‘Our solutions to the problem were a bit makeshift, but they worked to provide us clean air for the full eight days without any impact on my breathing.’
Evans Wilson and his wife Alicia were recently affected by the smoke from the wildfires that raged through the West Coast. Evans was diagnosed with pulmonary arterial hypertension (PAH), pulmonary fibrosis (PF) in October 2014 and chronic thromboembolic pulmonary hypertension (CTEPH) in December 2016. This is his story.
By Evans Wilson
My wife and I live near Seattle, which recently had the worst air quality in the world for eight straight days due to smoke. We purchased a portable air purifier last year in anticipation of smoke, but it is only rated for 1,300 square feet. Our house is 2,104 square feet. Our purifier color codes the air quality in the home. It goes from blue (best), through green, orange, red and eventually purple (worst).
We normally use it only when cooking but woke up Sept. 9 to a strong smell of chemical-laced smoke inside the house. We turned the unit on to an instant purple. We had to shrink the house to get to clean air.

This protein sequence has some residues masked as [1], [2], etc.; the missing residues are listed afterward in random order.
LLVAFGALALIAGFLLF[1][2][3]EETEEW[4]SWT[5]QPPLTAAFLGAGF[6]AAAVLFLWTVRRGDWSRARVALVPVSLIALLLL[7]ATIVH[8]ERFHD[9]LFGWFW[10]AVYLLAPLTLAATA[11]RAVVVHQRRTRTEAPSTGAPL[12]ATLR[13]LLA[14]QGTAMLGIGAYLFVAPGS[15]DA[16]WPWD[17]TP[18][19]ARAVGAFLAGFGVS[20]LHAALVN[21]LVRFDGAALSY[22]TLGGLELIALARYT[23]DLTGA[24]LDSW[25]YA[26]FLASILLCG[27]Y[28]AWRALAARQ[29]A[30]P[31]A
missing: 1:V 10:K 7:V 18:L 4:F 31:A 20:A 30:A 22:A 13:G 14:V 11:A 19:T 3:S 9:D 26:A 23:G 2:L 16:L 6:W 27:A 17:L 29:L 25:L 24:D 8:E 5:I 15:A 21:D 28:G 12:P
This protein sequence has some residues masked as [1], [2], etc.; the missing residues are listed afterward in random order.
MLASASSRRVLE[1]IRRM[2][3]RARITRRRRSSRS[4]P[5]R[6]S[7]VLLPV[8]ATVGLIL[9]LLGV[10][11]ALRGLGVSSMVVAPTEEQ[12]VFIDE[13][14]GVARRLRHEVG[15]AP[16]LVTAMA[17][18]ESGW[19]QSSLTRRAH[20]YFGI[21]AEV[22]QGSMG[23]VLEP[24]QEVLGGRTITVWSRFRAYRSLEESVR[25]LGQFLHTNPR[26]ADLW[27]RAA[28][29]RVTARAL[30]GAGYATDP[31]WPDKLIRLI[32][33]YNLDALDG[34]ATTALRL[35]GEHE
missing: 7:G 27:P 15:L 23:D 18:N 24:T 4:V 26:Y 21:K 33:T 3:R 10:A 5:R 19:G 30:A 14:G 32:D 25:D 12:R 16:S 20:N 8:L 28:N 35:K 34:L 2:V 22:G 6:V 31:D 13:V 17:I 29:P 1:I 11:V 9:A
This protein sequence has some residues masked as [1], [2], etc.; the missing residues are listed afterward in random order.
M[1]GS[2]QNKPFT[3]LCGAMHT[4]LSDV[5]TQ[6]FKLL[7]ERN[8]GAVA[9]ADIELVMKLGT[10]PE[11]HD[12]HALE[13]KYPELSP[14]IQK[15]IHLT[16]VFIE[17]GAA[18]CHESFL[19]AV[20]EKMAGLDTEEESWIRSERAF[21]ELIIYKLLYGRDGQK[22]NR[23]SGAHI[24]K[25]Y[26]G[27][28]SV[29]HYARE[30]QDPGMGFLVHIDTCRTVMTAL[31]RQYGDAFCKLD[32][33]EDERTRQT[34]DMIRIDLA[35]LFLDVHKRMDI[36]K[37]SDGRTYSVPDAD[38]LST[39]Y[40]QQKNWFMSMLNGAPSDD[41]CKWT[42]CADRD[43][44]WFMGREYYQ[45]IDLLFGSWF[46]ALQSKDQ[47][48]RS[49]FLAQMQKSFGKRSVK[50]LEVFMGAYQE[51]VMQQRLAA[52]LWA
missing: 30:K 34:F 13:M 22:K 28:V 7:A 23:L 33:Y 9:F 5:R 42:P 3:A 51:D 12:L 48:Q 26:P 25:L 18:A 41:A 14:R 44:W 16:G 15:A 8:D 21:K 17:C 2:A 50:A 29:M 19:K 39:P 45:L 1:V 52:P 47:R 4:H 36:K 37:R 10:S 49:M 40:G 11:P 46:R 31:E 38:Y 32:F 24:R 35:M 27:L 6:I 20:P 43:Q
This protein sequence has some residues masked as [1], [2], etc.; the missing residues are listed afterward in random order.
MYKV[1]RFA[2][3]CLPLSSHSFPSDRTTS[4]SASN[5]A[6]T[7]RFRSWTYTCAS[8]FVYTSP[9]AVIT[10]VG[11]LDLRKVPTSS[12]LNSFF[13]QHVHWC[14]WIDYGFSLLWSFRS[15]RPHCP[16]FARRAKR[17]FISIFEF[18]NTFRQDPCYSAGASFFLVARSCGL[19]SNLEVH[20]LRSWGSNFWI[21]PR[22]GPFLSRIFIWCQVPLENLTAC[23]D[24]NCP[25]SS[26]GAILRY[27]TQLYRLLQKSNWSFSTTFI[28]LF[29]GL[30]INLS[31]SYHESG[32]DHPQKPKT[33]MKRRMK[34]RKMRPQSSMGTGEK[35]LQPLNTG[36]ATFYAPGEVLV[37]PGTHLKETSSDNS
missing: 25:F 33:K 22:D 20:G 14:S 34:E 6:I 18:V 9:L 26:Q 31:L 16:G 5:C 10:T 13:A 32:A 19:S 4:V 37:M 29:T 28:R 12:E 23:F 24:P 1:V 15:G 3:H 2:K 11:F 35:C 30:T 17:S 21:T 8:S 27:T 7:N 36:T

We closed off the upstairs. We unplugged and turned off the furnace to prevent outside air from entering. We hung sheets on the main floor to close off the living room and bedrooms from the dining and family room and kitchen, where we took up residence. We put a mattress on the floor in the family room. We also had three box fans with filters running to circulate the air in our space.
We moved my oxygen machine into the clean-air section of the house. We had clean air within 45 minutes. If I opened the door to the outside for even a brief moment, our purifier would go from blue to orange and then eventually work back to blue. A couple people from my PF support group had to go on oxygen 24/7 after exposure to smoke in 2018. I only use oxygen at night.
Our solutions to the problem were a bit makeshift, but they worked to provide us clean air for the full eight days without any impact on my breathing. I strongly recommend owning a high-quality purifier. Ours cost about $700 but was well worth it.
Do you live in an area affected by recent wildfires, hurricanes or other emergency situations like Evans? Let the PH community know how you’re managing and what precautions you took. Submit your story here, and read more stories from PHA’s Right Heart Blog.
Evans and Alicia Wilson